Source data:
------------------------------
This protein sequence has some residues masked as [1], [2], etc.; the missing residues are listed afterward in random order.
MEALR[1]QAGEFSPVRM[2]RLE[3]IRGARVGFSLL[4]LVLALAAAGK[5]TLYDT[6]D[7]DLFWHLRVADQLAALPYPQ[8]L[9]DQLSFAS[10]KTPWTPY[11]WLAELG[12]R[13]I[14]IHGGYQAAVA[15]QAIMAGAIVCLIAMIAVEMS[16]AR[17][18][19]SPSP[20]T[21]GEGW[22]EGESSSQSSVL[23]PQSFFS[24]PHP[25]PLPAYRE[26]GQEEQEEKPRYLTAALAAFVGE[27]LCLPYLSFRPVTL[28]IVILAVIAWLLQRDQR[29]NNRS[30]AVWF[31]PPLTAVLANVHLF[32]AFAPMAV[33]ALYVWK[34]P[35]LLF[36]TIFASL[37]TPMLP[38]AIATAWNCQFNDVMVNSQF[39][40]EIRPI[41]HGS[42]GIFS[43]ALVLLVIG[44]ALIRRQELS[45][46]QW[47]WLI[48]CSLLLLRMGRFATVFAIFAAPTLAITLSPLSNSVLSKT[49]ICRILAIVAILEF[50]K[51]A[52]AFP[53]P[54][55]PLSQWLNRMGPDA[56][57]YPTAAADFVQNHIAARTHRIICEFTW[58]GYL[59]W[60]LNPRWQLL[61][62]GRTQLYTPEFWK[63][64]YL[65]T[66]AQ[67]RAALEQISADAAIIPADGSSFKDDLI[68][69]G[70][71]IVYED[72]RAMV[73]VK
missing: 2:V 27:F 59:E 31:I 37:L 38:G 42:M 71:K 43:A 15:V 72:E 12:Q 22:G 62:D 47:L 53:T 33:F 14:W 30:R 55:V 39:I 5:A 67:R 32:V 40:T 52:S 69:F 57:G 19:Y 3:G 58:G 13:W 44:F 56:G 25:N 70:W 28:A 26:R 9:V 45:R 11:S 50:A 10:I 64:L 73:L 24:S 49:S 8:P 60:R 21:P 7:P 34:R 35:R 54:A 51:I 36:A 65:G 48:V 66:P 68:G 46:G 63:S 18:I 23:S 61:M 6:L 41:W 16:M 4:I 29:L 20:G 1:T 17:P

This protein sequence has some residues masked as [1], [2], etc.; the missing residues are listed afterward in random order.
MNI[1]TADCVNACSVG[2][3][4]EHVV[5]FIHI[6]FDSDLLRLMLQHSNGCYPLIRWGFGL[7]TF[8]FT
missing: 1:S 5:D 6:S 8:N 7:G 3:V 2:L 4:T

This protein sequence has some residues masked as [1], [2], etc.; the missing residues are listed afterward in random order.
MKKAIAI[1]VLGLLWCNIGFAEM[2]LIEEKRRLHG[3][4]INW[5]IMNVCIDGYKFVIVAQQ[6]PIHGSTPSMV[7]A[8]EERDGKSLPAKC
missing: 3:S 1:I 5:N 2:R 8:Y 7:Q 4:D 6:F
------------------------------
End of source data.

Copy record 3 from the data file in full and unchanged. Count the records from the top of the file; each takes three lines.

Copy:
This protein sequence has some residues masked as [1], [2], etc.; the missing residues are listed afterward in random order.
MKKAIAI[1]VLGLLWCNIGFAEM[2]LIEEKRRLHG[3][4]INW[5]IMNVCIDGYKFVIVAQQ[6]PIHGSTPSMV[7]A[8]EERDGKSLPAKC
missing: 3:S 1:I 5:N 2:R 8:Y 7:Q 4:D 6:F